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Skip Navigation LinksHome > May 2011 - Volume 18 - Issue 5 > Effects of bazedoxifene in nonflushing postmenopausal women:...
Menopause:
doi: 10.1097/gme.0b013e3181fa358b
Original Articles

Effects of bazedoxifene in nonflushing postmenopausal women: a randomized phase 2 trial

Bachmann, Gloria MD1; Crosby, Uel MD2; Feldman, Robert A. MD3; Ronkin, Sheila MD4; Constantine, Ginger D. MD4

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Abstract

Objective: Phase 3 studies of postmenopausal women with or at risk for osteoporosis reported that, compared with placebo, bazedoxifene increased the incidence of hot flushes. The current study evaluated the vasomotor effects of bazedoxifene in healthy nonflushing postmenopausal women.

Methods: In this phase 2 study, nonflushing postmenopausal women (n = 494) were randomized to daily treatment with bazedoxifene 5, 10, or 20 mg; raloxifene 60 mg; or placebo for 12 weeks. The primary endpoint was the percentage of women reporting hot flushes at any time during the study; secondary endpoints included the mean number and severity of hot flushes and the mean number of days with hot flushes. Effects on bone turnover markers and lipid parameters were also evaluated.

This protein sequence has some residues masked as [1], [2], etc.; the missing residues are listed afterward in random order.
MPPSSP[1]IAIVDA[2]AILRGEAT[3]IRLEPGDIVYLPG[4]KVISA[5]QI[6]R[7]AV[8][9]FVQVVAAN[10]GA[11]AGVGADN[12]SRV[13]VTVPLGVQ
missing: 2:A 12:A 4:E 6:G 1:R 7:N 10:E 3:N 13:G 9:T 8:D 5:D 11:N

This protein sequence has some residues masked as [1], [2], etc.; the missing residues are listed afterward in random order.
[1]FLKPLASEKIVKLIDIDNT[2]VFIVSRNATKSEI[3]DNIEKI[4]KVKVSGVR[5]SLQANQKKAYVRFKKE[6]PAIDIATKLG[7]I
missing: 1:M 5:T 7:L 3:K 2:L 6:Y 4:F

Results: Over the 12-week study, 25.5% of placebo-treated women reported hot flushes. The incidence of hot flushes with bazedoxifene 5, 10, and 20 mg and raloxifene 60 mg was 26.0%, 33.7%, 27.6%, and 21.4%, respectively, with no significant differences from that with placebo. The active treatment groups showed no significant differences from placebo in the mean number or severity of hot flushes during week 12 or any 4-week period. Bazedoxifene and raloxifene showed beneficial effects on lipid parameters and markers of bone turnover. All doses of bazedoxifene were generally well tolerated and did not increase endometrial thickness, vaginal bleeding, or breast pain compared with placebo over 12 weeks of therapy.

Conclusions: Data from this phase 2 clinical trial suggest that bazedoxifene does not increase the incidence of hot flushes relative to placebo in nonflushing postmenopausal women.

©2011The North American Menopause Society

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